If the true density of the magnetic toner particles is smaller than 1.45, the weight of the particle per se is too light and there tends to occur reversal fog, deformation of thin lines, and scattering and deterioration in resolution because an excess of toner particles are attached to the latent image. On the other hand, the true density of the magnetic toner is larger than 1.70, there occurs an image wherein the image density is low, thin lines are interrupted, and the sharpness is lacking. Further, because the magnetic force becomes relatively strong in such case, ears of the toner particles are liable to be lengthened or converted into a branched form. As a result, the image quality is disturbed in the development of a latent image, whereby a coarse image is liable to occur.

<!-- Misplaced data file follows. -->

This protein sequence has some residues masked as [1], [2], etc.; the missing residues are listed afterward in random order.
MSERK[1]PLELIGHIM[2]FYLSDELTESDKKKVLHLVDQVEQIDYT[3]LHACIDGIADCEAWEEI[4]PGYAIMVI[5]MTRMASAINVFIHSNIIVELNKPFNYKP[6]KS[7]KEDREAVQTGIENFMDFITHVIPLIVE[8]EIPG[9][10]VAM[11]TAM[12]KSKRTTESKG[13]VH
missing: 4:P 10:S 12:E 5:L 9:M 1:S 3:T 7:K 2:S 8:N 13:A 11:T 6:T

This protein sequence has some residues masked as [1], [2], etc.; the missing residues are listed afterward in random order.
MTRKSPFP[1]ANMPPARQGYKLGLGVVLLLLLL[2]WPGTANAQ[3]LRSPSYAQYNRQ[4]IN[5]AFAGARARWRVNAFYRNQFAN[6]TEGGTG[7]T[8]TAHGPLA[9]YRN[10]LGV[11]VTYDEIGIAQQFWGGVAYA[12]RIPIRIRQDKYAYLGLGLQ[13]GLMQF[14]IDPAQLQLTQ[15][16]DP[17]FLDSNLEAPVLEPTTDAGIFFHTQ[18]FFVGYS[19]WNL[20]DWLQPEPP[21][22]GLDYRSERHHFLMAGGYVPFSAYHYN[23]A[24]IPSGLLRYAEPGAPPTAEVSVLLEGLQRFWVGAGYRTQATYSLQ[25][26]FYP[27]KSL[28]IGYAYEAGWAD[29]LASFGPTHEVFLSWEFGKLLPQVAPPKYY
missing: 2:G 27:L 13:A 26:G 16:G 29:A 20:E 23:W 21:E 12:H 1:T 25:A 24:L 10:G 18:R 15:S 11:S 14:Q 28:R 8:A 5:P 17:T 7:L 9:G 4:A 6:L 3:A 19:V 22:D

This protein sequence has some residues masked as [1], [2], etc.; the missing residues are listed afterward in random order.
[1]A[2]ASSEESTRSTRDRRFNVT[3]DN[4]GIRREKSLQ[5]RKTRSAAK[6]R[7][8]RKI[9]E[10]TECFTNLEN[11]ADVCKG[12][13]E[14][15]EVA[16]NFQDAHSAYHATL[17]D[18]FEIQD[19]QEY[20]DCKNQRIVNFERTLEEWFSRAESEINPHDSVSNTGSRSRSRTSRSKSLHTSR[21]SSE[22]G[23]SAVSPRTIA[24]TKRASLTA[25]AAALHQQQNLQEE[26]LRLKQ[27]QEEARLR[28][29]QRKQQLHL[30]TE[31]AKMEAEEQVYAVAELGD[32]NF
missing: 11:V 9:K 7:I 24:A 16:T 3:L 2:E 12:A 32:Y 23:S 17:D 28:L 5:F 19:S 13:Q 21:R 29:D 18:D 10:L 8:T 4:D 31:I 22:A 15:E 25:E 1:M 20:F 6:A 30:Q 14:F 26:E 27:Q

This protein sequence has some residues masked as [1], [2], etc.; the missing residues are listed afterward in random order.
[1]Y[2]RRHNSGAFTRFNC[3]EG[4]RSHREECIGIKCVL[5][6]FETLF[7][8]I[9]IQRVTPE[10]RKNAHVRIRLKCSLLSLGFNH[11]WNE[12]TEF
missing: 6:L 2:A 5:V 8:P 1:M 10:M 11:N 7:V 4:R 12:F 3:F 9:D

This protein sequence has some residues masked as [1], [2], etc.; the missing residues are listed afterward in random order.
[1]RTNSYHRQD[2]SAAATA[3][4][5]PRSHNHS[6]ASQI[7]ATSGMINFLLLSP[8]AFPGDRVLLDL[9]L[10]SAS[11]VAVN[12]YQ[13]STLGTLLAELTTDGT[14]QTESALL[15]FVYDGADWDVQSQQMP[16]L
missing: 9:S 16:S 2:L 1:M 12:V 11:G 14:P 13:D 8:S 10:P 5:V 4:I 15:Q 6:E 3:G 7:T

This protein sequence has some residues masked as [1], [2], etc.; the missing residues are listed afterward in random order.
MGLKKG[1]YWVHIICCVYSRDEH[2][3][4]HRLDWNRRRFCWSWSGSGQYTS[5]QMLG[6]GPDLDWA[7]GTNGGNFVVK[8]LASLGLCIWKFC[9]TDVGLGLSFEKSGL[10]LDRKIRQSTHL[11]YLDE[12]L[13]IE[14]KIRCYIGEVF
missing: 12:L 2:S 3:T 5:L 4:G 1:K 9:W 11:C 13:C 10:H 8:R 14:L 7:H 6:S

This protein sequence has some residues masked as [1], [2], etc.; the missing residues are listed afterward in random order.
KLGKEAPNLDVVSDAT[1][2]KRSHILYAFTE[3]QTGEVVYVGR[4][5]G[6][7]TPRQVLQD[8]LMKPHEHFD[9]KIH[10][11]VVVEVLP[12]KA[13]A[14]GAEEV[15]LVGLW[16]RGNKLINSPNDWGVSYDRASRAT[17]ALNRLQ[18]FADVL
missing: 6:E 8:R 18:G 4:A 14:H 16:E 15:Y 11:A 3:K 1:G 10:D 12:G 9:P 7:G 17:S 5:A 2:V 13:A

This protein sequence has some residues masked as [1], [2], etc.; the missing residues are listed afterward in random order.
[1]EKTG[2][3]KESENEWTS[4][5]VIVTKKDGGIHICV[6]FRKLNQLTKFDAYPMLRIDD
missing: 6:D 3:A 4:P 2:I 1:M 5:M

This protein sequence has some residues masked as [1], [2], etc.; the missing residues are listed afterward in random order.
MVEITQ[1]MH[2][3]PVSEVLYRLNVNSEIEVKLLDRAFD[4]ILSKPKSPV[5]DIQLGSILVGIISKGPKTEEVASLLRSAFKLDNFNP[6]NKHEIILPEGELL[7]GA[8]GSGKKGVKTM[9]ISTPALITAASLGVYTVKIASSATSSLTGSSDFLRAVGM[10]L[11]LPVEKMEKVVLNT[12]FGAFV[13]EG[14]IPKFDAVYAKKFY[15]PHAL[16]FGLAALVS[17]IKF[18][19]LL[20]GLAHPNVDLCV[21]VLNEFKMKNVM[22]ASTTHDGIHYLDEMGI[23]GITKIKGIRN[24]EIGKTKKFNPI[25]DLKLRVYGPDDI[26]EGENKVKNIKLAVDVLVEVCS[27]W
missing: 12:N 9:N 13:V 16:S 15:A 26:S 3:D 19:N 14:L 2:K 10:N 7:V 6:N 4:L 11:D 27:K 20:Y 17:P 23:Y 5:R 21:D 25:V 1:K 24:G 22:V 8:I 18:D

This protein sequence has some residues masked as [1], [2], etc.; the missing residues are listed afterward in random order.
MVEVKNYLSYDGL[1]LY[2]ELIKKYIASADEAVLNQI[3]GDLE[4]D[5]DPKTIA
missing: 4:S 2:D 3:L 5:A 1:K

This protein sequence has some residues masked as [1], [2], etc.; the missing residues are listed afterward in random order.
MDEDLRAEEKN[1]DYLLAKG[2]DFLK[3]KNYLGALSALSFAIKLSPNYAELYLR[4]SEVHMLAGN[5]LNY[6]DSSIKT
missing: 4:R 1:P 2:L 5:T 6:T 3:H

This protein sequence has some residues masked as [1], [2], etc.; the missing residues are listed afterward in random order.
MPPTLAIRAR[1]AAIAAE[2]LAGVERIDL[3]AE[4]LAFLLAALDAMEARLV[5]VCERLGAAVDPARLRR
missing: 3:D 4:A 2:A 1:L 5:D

In the present invention, the true density of the magnetic toner is measured in the following manner which can simply provide an accurate value in the measurement of fine powder, while the true density can be measured in some manners.

There are provided a cylinder of stainless steel having an inside diameter of 10mm and a length of about 5cm, a disk (A) having an outside diameter of about 10mm and a height of about 5mm, and a piston (B) having an outside diameter about 10 mm and a length of about 8cm, which are capable of being closely inserted into the cylinder.